It’s the second time that he’s worked with De Niro. Jackson appeared in Righteous Kill, which brought Al Pacino and De Niro together on screen for the second time. “That was interesting,” says the rap star. “They are both really huge talents so you spend a lot of time watching them, and it’s interesting, me being around them, because they have such an aura and so much attention focused on them that I get to be a regular guy on the side, so it’s cool to hang out with them.”

Looks, style and image have played a huge role in the phenomenon that is 50 Cent. His international appeal is such that the Bollywood star Imran Khan has gone on record as saying that for Delhi Belly, opening in UAE cinemas today, he based the looks of his rap star turned producer character on 50 Cent.

The rapper says of his much commented-upon style: “That was the do-rag. In 2003 it was perceived at a high level and it kind of needed that dress code for that period but you can’t walk around with the same style for 10 years. I’m not going to walk around with the same outfit.”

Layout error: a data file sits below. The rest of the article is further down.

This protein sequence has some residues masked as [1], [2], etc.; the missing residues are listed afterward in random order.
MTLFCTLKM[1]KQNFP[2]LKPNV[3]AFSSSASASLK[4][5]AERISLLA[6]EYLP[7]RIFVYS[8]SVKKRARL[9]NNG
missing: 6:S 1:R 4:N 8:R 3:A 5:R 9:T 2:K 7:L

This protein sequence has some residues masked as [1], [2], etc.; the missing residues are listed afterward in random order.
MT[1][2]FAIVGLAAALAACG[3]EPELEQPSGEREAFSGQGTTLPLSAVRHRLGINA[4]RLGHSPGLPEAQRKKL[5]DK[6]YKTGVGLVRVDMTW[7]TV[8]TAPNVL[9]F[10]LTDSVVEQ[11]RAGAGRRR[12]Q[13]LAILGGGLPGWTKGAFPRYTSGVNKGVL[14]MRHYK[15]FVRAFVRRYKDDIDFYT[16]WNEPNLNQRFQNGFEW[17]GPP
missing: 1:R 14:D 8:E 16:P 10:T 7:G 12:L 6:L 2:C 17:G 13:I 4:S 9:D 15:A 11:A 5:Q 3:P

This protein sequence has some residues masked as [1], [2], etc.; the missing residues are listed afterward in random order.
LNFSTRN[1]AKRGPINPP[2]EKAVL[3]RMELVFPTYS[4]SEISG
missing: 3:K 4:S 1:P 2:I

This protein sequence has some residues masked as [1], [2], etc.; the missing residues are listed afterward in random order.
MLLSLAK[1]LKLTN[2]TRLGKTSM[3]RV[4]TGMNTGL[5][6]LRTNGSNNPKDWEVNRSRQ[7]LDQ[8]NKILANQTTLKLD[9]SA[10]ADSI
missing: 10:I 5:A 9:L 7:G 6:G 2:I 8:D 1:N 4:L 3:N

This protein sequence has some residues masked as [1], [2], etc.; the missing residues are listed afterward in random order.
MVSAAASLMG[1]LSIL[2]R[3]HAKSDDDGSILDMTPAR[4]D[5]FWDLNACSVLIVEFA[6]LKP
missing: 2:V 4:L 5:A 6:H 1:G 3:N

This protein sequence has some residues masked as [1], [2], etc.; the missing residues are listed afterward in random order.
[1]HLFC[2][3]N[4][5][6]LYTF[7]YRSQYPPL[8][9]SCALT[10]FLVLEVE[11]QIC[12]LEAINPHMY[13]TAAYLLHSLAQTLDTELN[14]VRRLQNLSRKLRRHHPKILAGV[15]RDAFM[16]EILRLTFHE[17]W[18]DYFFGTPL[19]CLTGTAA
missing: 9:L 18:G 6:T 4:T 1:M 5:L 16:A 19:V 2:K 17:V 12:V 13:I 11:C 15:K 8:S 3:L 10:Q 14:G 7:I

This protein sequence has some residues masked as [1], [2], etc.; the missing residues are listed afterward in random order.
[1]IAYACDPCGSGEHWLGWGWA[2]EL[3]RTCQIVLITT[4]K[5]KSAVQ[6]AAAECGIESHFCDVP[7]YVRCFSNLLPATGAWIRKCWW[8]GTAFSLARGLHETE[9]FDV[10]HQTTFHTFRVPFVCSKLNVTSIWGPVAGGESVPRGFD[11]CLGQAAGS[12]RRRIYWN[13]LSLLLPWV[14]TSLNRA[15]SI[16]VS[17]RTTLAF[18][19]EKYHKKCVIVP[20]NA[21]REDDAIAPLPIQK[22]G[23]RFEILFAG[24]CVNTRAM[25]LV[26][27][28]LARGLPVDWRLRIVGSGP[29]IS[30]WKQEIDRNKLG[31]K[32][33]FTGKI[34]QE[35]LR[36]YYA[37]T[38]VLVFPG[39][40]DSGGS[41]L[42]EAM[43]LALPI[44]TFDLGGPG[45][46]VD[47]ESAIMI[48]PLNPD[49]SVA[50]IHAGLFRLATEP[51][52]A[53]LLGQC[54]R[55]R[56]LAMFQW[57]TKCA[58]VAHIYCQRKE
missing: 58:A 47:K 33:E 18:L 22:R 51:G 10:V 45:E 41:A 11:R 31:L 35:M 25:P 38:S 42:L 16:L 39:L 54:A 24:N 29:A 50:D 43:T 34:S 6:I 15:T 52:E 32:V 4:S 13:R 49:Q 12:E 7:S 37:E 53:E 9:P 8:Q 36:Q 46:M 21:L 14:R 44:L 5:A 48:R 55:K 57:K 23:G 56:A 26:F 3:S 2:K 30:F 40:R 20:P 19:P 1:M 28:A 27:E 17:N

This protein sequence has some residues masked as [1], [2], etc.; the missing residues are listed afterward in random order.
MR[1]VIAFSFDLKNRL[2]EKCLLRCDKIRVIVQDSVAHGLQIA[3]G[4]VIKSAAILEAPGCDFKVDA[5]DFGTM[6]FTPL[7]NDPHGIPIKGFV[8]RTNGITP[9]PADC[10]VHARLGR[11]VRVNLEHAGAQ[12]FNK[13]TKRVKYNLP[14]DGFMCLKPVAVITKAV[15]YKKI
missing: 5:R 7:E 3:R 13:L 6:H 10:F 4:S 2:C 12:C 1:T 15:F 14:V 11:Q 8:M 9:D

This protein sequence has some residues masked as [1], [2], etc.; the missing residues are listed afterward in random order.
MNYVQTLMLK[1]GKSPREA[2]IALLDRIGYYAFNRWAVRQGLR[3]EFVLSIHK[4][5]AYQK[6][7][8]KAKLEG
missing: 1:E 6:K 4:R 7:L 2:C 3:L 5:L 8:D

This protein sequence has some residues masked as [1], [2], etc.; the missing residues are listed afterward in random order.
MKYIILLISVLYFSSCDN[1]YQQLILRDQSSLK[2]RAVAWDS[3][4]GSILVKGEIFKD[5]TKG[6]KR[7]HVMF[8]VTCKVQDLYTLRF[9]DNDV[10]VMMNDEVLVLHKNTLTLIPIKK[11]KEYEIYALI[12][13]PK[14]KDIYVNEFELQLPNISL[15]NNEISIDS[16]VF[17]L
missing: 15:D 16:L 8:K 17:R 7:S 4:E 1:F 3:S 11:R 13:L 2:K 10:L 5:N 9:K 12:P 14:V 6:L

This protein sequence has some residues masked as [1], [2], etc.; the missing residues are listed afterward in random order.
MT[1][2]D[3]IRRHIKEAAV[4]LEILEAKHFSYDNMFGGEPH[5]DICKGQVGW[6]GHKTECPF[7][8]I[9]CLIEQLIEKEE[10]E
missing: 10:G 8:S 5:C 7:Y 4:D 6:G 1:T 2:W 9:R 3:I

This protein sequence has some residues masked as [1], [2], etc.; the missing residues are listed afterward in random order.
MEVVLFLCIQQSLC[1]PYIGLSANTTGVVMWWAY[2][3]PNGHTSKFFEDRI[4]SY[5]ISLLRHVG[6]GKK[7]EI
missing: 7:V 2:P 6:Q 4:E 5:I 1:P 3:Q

His next project will surprise many people who might have pigeonholed the star because of his music. He has signed a deal with Penguin’s Young Reader Group to write a children’s book called Playground, which will take a look at bullying at school. Jackson claims that such a book would have helped him in his youth had there been one around. But this is not the first time he has put pen to paper: his autobiography From Pieces to Weight came out in 2005 when he was 30, and in 2009 he co-wrote a self-help book called The 50th Law.

Yet despite the books and the films, he insists: “I’m conditioned for music. Music is easy. I’ve been writing music full time since 1997. In Da Club took 30, 45 minutes to write; music is the one idea that happens fast.”

Except that it seems to be taking an age for his fifth studio album to come out. It will be his last album with Interscope and there is still no release date. Last week the artist released one song on his Twitter account while complaining about the slowness of his label.

However, this could just be one of his famous “beefs” to get publicity, as he tells me that the album has been delayed because he junked a disco album he had been working on: “That album will be for my living room; my next album will be more aggressive. That’s what the public seems to want from me.”

 

• Twelve is scheduled for UAE release on July 21.